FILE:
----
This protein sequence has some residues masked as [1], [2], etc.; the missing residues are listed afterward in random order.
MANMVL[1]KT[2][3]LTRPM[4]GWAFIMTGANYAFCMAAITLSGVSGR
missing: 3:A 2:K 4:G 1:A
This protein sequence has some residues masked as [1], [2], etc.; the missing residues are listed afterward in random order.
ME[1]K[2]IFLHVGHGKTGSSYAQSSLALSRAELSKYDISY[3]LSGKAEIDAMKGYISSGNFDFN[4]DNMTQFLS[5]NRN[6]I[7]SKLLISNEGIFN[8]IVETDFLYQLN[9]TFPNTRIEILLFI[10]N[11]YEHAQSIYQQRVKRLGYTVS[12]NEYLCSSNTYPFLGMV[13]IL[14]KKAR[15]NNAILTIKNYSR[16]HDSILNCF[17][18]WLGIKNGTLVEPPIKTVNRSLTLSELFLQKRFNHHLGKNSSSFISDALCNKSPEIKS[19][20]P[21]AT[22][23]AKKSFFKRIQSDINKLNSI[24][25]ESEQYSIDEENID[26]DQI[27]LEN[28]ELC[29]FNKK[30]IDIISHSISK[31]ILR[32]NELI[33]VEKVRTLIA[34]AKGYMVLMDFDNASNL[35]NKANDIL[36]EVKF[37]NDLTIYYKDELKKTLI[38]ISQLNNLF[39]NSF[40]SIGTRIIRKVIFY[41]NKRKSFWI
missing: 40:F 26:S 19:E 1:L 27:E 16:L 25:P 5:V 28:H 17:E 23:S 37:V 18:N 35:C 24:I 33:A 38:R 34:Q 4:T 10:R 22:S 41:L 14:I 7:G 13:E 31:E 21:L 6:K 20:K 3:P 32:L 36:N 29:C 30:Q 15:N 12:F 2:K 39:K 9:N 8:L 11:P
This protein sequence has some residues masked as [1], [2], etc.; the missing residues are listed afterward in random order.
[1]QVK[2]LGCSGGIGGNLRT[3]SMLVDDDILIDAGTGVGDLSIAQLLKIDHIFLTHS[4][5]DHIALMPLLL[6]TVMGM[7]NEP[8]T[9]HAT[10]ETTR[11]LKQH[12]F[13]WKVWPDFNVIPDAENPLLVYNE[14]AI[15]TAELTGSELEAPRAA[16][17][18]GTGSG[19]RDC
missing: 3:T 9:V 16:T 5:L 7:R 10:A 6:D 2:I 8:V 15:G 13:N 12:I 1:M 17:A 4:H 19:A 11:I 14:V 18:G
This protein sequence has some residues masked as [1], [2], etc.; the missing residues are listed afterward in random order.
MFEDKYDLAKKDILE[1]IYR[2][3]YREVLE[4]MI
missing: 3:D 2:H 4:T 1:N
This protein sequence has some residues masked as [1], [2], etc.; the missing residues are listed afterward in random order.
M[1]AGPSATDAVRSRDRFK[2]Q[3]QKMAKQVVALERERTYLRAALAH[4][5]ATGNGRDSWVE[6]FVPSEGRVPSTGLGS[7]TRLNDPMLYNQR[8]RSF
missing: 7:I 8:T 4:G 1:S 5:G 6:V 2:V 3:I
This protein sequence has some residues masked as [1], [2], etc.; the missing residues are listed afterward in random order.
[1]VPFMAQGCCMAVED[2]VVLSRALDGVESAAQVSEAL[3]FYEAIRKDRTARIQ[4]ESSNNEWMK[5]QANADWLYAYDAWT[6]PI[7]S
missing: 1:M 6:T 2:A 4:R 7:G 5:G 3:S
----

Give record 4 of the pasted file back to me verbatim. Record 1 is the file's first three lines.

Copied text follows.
This protein sequence has some residues masked as [1], [2], etc.; the missing residues are listed afterward in random order.
MFEDKYDLAKKDILE[1]IYR[2][3]YREVLE[4]MI
missing: 3:D 2:H 4:T 1:N